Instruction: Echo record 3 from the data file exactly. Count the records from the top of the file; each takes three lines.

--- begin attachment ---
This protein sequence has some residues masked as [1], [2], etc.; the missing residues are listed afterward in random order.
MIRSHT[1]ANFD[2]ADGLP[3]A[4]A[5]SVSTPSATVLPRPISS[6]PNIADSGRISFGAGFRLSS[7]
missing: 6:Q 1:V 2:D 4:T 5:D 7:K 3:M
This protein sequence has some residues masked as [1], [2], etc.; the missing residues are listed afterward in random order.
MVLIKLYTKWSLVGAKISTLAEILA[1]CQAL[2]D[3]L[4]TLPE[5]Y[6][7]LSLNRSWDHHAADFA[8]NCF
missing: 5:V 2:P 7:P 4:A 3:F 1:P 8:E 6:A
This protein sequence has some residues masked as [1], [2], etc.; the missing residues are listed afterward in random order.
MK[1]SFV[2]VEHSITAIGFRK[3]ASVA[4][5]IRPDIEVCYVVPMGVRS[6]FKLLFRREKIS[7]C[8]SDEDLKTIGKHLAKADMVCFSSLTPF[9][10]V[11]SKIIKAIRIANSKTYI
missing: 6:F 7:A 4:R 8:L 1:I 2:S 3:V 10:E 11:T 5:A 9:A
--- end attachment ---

This protein sequence has some residues masked as [1], [2], etc.; the missing residues are listed afterward in random order.
MK[1]SFV[2]VEHSITAIGFRK[3]ASVA[4][5]IRPDIEVCYVVPMGVRS[6]FKLLFRREKIS[7]C[8]SDEDLKTIGKHLAKADMVCFSSLTPF[9][10]V[11]SKIIKAIRIANSKTYI
missing: 6:F 7:A 4:R 8:L 1:I 2:S 3:V 10:E 11:T 5:A 9:A